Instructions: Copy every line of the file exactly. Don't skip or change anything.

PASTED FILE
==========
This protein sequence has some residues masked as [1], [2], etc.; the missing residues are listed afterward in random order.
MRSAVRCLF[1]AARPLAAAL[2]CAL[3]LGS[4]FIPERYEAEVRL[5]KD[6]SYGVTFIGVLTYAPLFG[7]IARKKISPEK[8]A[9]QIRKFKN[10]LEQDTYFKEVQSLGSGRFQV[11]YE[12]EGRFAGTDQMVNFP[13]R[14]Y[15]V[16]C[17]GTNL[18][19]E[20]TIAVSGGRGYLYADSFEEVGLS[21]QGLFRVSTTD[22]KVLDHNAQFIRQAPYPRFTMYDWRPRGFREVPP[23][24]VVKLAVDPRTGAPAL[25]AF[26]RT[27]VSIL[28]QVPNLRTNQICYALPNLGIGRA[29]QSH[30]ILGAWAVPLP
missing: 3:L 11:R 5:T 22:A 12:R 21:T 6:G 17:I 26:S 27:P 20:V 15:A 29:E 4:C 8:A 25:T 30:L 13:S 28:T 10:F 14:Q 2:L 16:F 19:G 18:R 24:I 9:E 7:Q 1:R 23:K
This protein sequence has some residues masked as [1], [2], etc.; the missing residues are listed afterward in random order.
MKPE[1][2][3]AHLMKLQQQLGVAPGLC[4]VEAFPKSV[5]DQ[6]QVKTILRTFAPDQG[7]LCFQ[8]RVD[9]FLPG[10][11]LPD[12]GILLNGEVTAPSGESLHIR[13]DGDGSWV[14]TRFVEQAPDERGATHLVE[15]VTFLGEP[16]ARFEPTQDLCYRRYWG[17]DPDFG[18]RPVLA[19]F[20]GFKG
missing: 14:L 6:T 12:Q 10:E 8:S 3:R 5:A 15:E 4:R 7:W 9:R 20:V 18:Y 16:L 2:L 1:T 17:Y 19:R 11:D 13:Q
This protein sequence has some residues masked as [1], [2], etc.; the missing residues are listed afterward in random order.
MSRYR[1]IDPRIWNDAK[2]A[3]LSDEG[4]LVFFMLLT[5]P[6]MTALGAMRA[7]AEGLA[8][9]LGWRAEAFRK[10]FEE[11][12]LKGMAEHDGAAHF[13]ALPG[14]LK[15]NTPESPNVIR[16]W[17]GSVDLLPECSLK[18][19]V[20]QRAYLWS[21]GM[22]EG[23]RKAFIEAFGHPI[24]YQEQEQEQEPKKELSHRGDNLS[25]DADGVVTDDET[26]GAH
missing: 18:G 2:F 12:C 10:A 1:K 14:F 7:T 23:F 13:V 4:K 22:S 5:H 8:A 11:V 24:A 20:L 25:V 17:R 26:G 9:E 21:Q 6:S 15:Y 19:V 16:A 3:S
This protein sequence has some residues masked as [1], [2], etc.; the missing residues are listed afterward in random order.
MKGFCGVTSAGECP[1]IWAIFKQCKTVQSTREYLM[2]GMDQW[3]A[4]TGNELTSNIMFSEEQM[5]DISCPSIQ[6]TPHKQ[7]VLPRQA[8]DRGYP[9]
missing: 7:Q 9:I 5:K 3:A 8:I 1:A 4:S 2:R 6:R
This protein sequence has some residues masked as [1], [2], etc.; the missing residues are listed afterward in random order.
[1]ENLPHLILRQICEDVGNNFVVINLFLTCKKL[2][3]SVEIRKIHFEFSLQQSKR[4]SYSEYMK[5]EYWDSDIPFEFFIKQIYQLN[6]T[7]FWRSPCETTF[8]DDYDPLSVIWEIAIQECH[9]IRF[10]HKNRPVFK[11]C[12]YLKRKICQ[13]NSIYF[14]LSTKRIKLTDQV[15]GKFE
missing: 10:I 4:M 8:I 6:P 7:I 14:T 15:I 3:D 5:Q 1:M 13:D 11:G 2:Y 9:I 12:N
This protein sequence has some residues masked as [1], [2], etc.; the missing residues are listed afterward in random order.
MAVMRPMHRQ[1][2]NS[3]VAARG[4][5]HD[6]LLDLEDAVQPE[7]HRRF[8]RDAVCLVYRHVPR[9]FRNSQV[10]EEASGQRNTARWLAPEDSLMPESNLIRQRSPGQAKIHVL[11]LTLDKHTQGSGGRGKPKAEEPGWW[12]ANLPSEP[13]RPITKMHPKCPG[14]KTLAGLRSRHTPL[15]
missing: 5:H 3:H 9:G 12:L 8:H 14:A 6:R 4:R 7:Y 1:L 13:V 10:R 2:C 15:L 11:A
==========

This protein sequence has some residues masked as [1], [2], etc.; the missing residues are listed afterward in random order.
MRSAVRCLF[1]AARPLAAAL[2]CAL[3]LGS[4]FIPERYEAEVRL[5]KD[6]SYGVTFIGVLTYAPLFG[7]IARKKISPEK[8]A[9]QIRKFKN[10]LEQDTYFKEVQSLGSGRFQV[11]YE[12]EGRFAGTDQMVNFP[13]R[14]Y[15]V[16]C[17]GTNL[18][19]E[20]TIAVSGGRGYLYADSFEEVGLS[21]QGLFRVSTTD[22]KVLDHNAQFIRQAPYPRFTMYDWRPRGFREVPP[23][24]VVKLAVDPRTGAPAL[25]AF[26]RT[27]VSIL[28]QVPNLRTNQICYALPNLGIGRA[29]QSH[30]ILGAWAVPLP
missing: 3:L 11:R 5:T 22:A 12:R 21:T 6:G 17:I 26:S 27:P 20:V 15:A 29:E 4:C 8:A 25:T 30:L 13:S 28:T 10:F 14:Q 2:L 16:F 19:G 18:R 24:I 9:E 7:Q 1:R 23:K
This protein sequence has some residues masked as [1], [2], etc.; the missing residues are listed afterward in random order.
MKPE[1][2][3]AHLMKLQQQLGVAPGLC[4]VEAFPKSV[5]DQ[6]QVKTILRTFAPDQG[7]LCFQ[8]RVD[9]FLPG[10][11]LPD[12]GILLNGEVTAPSGESLHIR[13]DGDGSWV[14]TRFVEQAPDERGATHLVE[15]VTFLGEP[16]ARFEPTQDLCYRRYWG[17]DPDFG[18]RPVLA[19]F[20]GFKG
missing: 14:L 6:T 12:Q 10:E 8:S 3:R 5:A 15:E 4:R 7:W 9:R 20:V 18:Y 16:L 2:L 1:T 17:Y 19:R 11:D 13:Q
This protein sequence has some residues masked as [1], [2], etc.; the missing residues are listed afterward in random order.
MSRYR[1]IDPRIWNDAK[2]A[3]LSDEG[4]LVFFMLLT[5]P[6]MTALGAMRA[7]AEGLA[8][9]LGWRAEAFRK[10]FEE[11][12]LKGMAEHDGAAHF[13]ALPG[14]LK[15]NTPESPNVIR[16]W[17]GSVDLLPECSLK[18][19]V[20]QRAYLWS[21]GM[22]EG[23]RKAFIEAFGHPI[24]YQEQEQEQEPKKELSHRGDNLS[25]DADGVVTDDET[26]GAH
missing: 18:G 2:F 12:C 10:A 1:K 14:F 7:T 23:F 13:V 4:K 22:S 5:H 8:A 11:V 24:A 20:L 25:V 17:R 26:G 9:E 21:Q 6:S 15:Y 19:V 16:A 3:S
This protein sequence has some residues masked as [1], [2], etc.; the missing residues are listed afterward in random order.
MKGFCGVTSAGECP[1]IWAIFKQCKTVQSTREYLM[2]GMDQW[3]A[4]TGNELTSNIMFSEEQM[5]DISCPSIQ[6]TPHKQ[7]VLPRQA[8]DRGYP[9]
missing: 7:Q 9:I 5:K 3:A 8:I 1:A 4:S 2:R 6:R
This protein sequence has some residues masked as [1], [2], etc.; the missing residues are listed afterward in random order.
[1]ENLPHLILRQICEDVGNNFVVINLFLTCKKL[2][3]SVEIRKIHFEFSLQQSKR[4]SYSEYMK[5]EYWDSDIPFEFFIKQIYQLN[6]T[7]FWRSPCETTF[8]DDYDPLSVIWEIAIQECH[9]IRF[10]HKNRPVFK[11]C[12]YLKRKICQ[13]NSIYF[14]LSTKRIKLTDQV[15]GKFE
missing: 10:I 4:M 8:I 6:P 7:I 14:T 15:I 3:D 5:Q 1:M 13:D 11:G 2:Y 9:I 12:N
This protein sequence has some residues masked as [1], [2], etc.; the missing residues are listed afterward in random order.
MAVMRPMHRQ[1][2]NS[3]VAARG[4][5]HD[6]LLDLEDAVQPE[7]HRRF[8]RDAVCLVYRHVPR[9]FRNSQV[10]EEASGQRNTARWLAPEDSLMPESNLIRQRSPGQAKIHVL[11]LTLDKHTQGSGGRGKPKAEEPGWW[12]ANLPSEP[13]RPITKMHPKCPG[14]KTLAGLRSRHTPL[15]
missing: 5:H 3:H 9:G 12:L 8:H 14:A 6:R 4:R 7:Y 1:L 13:V 10:R 2:C 15:L 11:A